One of the most common grammar mistakes involves forgetting to use apostrophes.
So, do you need an apostrophe to spell today’s?
The short answer is: usually yes! If you’re using today’s as a possessive form of the word today, such as in the phrase “today’s date,” then you should always use an apostrophe. The word todays without an apostrophe is grammatically incorrect.
This article will explain when you should use an apostrophe in today’s and how to remember the difference between today’s and todays.
Does Today’s Have an Apostrophe?
We use an apostrophe followed by an S whenever we want to show possession. For example, the word Sarah's is the possessive form of the name Sarah.
The same rule applies to the word today. If something belongs to the present day, you would use the possessive form today’s.
Todays with no apostrophe is almost always grammatically incorrect. The only time you should use todays without an apostrophe is when you’re referring to the plural form of the word today—in other words, multiple todays. This is rarely done except for poetic purposes, such as in the title of the book All Our Wrong Todays by Elan Mastai.
Today’s means “belonging to the present day” or “relating to the present day.”
For example, if you’re reading the newspaper, you might say, “Today’s headlines are exciting.” In this sentence, the word today’s indicates that you’re talking about the present day’s headlines, not some other day’s headlines.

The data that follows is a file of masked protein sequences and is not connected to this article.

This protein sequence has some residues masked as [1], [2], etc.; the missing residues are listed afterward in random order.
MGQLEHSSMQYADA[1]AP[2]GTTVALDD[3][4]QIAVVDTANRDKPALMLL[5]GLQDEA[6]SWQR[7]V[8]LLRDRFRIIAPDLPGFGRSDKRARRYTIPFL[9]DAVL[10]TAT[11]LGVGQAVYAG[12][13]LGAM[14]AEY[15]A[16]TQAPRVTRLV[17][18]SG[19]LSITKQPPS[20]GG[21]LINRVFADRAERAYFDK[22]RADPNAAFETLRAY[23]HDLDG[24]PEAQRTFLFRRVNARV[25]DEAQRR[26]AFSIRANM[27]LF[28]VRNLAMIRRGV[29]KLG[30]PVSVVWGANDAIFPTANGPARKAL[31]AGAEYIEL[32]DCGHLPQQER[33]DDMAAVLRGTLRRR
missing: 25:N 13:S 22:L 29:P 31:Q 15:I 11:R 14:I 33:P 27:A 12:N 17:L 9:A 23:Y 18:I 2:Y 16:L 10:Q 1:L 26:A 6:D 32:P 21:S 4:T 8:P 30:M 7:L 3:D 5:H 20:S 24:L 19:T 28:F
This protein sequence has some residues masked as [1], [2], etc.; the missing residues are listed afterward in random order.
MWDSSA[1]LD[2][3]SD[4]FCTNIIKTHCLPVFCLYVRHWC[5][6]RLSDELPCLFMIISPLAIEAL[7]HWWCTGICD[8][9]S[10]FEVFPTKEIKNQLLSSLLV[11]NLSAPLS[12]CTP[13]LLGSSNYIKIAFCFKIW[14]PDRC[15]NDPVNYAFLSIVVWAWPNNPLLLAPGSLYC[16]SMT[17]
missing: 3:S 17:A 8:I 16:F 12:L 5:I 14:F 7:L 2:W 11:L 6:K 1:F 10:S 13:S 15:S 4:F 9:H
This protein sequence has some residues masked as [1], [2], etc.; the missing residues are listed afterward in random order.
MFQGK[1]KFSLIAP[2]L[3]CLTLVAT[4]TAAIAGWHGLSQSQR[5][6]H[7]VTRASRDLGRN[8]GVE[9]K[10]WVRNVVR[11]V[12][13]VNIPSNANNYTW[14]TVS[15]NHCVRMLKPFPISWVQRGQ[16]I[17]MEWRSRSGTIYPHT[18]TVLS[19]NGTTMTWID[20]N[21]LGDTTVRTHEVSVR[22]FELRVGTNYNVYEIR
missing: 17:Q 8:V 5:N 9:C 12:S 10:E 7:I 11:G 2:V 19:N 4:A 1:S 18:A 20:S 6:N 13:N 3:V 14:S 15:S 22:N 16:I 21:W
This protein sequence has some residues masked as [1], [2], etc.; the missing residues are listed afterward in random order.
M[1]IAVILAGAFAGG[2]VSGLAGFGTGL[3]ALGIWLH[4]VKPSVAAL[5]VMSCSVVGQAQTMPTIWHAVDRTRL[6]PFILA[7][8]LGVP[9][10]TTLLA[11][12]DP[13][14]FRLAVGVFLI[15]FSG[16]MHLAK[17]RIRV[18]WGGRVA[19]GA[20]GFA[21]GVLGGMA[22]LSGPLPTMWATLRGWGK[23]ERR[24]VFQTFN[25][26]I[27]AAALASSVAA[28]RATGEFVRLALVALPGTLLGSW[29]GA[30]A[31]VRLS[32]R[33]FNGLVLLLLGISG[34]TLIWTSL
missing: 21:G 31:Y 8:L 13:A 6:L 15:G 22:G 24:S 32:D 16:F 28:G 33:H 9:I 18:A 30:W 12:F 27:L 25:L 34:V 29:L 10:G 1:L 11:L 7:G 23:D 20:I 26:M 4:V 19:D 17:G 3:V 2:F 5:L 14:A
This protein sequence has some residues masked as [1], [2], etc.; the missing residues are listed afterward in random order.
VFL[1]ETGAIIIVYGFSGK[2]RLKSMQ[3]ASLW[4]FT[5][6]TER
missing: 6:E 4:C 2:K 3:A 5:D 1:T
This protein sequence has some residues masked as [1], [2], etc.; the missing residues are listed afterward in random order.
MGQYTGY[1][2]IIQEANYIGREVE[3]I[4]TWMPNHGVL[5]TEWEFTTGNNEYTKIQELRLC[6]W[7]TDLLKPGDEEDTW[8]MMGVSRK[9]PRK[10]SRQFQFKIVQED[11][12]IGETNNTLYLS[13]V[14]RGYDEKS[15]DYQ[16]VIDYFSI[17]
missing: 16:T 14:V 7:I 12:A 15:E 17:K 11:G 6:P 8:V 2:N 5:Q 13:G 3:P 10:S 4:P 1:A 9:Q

Todays Date vs Today’s Date
The phrase today’s date always requires an apostrophe. Here are some more examples of this phrase in action:
Incorrect: What is todays date?
Correct: What is today’s date?
Incorrect: Todays date is October 10th.
Correct: Today's date is October 10th.
Today’s Meeting vs Todays Meeting
The phrase today’s meeting also requires an apostrophe. Here are some more examples of this phrase in action:
Incorrect: Don’t forget about todays meeting.
Correct: Don’t forget about today’s meeting.
Incorrect: Bring your laptop to todays meeting.
Correct: Bring your laptop to today's meeting.
Other Examples of Today’s Used in Sentences
The best way to learn the spelling of a word is to see examples of it in sentences. Here are some more examples of today’s from English literature.
“The timeless in you is aware of life’s timelessness. And knows that yesterday is but today's memory and tomorrow is today's dream.”—Khalil Gibran, The Prophet
“This is my time, Hathaway. I’m leading today’s session.”—Richelle Mead, Vampire Academy
“Ah, coffee. The sweet balm by which we shall accomplish today's tasks.”—Holly Black, Ironside
“Today's worries are yesterday's fears and tomorrow's stories.”—Alyson Noel, Evermore
“Only in today's sick society can a man be persecuted for reading too many books.”—Markus Zusak, I Am the Messenger
“The best possible way to prepare for tomorrow is to concentrate with all your intelligence, all your enthusiasm, on doing today's work superbly today. That is the only possible way you can prepare for the future.”—Dale Carnegie, How to Stop Worrying and Start Living
Conclusion on Today’s vs Todays
There you have it—a complete guide to todays vs today’s.
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